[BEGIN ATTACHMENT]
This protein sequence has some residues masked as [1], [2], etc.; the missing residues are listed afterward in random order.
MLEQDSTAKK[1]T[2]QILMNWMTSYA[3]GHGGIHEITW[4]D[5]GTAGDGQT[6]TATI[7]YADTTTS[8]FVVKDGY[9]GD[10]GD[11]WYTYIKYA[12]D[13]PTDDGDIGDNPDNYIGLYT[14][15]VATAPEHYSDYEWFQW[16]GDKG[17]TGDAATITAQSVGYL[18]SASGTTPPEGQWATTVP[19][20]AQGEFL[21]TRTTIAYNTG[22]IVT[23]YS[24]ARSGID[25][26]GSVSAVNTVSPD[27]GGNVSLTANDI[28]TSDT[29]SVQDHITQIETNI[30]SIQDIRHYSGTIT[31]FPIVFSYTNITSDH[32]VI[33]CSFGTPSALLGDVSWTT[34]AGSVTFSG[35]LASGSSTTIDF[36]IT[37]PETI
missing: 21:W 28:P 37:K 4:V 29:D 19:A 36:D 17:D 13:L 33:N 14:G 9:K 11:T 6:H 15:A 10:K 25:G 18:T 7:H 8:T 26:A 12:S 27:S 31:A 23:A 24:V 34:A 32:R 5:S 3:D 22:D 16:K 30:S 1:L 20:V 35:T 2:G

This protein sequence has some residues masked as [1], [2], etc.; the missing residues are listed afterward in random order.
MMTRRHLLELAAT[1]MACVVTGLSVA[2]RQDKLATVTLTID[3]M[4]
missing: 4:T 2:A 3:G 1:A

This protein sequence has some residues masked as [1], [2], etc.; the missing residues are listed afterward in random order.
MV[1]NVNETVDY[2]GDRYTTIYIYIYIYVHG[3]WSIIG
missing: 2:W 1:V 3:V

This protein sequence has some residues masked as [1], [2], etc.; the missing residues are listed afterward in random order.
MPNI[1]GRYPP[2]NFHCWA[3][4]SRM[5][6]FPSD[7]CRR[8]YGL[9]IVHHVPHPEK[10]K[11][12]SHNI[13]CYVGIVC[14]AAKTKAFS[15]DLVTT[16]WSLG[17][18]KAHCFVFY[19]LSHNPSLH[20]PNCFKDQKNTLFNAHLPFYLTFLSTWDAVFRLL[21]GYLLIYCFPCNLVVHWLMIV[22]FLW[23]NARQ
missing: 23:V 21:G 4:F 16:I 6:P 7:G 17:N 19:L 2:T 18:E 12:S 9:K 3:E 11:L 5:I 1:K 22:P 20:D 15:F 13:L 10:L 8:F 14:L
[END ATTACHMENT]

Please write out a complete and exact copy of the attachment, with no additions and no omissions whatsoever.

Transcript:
This protein sequence has some residues masked as [1], [2], etc.; the missing residues are listed afterward in random order.
MLEQDSTAKK[1]T[2]QILMNWMTSYA[3]GHGGIHEITW[4]D[5]GTAGDGQT[6]TATI[7]YADTTTS[8]FVVKDGY[9]GD[10]GD[11]WYTYIKYA[12]D[13]PTDDGDIGDNPDNYIGLYT[14][15]VATAPEHYSDYEWFQW[16]GDKG[17]TGDAATITAQSVGYL[18]SASGTTPPEGQWATTVP[19][20]AQGEFL[21]TRTTIAYNTG[22]IVT[23]YS[24]ARSGID[25][26]GSVSAVNTVSPD[27]GGNVSLTANDI[28]TSDT[29]SVQDHITQIETNI[30]SIQDIRHYSGTIT[31]FPIVFSYTNITSDH[32]VI[33]CSFGTPSALLGDVSWTT[34]AGSVTFSG[35]LASGSSTTIDF[36]IT[37]PETI
missing: 21:W 28:P 37:K 4:V 29:D 19:A 36:D 17:D 13:L 33:N 14:G 9:K 11:T 6:H 15:A 10:K 25:G 18:T 7:H 8:T 26:A 12:S 27:S 31:A 23:A 24:V 34:A 32:R 5:S 3:D 22:D 16:K 30:S 1:L 20:V 35:T 2:G

This protein sequence has some residues masked as [1], [2], etc.; the missing residues are listed afterward in random order.
MMTRRHLLELAAT[1]MACVVTGLSVA[2]RQDKLATVTLTID[3]M[4]
missing: 4:T 2:A 3:G 1:A

This protein sequence has some residues masked as [1], [2], etc.; the missing residues are listed afterward in random order.
MV[1]NVNETVDY[2]GDRYTTIYIYIYIYVHG[3]WSIIG
missing: 2:W 1:V 3:V

This protein sequence has some residues masked as [1], [2], etc.; the missing residues are listed afterward in random order.
MPNI[1]GRYPP[2]NFHCWA[3][4]SRM[5][6]FPSD[7]CRR[8]YGL[9]IVHHVPHPEK[10]K[11][12]SHNI[13]CYVGIVC[14]AAKTKAFS[15]DLVTT[16]WSLG[17][18]KAHCFVFY[19]LSHNPSLH[20]PNCFKDQKNTLFNAHLPFYLTFLSTWDAVFRLL[21]GYLLIYCFPCNLVVHWLMIV[22]FLW[23]NARQ
missing: 23:V 21:G 4:F 16:I 6:P 7:G 17:N 19:L 2:T 18:E 12:S 9:K 3:E 11:L 5:I 1:K 22:P 20:D 15:F 13:L 10:L 8:F 14:L